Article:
Windows XP Mode is built on the next-generation Virtual PC 7 product line, and requires processor-based virtualisation support in order to run. It comes with "coherence" support, which means that you can run Windows XP applications as if you were running Windows 7 applications. What all this means is that Windows 7 with XPM delivers full Windows XP application compatibility, a massive advantage Windows 7 will have over Windows Vista, and a major selling point for enterprises still using Windows XP now.
However, it has more far-fetching consequences than that. "Obviously, XPM has huge ramifications for Windows going forward," Rivera writes, "By removing the onus of legacy application compatibility from the OS, Microsoft can strip away deadwood technology from future versions of Windows at a speedier clip, because customers who need to run older applications can simply do so with XPM."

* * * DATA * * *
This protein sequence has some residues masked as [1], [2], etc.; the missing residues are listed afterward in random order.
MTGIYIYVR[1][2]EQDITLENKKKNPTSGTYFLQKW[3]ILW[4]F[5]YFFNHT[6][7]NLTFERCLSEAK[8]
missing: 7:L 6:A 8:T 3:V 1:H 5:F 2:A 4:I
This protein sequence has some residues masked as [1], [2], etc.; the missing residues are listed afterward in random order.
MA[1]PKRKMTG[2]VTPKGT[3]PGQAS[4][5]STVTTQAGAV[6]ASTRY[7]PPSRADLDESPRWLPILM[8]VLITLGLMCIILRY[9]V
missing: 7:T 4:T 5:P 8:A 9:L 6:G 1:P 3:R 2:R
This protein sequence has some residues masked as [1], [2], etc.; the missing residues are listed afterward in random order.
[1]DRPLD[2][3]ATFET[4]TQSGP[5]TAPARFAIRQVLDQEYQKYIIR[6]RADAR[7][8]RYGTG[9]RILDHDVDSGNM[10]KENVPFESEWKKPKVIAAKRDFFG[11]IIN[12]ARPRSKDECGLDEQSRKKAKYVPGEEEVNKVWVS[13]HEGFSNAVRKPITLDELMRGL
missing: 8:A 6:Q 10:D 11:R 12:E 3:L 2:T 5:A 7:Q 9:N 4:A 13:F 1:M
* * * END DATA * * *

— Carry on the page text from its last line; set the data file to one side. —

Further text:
I, and literally countless others with me, have been proposing such a solution for ages now, as a means to allow Microsoft to cut the backwards compatibility cruft from the Windows operating system, allowing them to introduce new features and bugfixes at a much faster pace. It seems Microsoft has realised the same thing.
Windows XP Mode will be a completely free download for users of Windows 7 Professional, Enterprise, and Ultimate. It will include a licensed copy of Windows XP SP3, so you don't have to bring your own.
A very wise and very welcome step by Microsoft. I'm not easily excited, but I am a little bit now. I can't wait to test this out!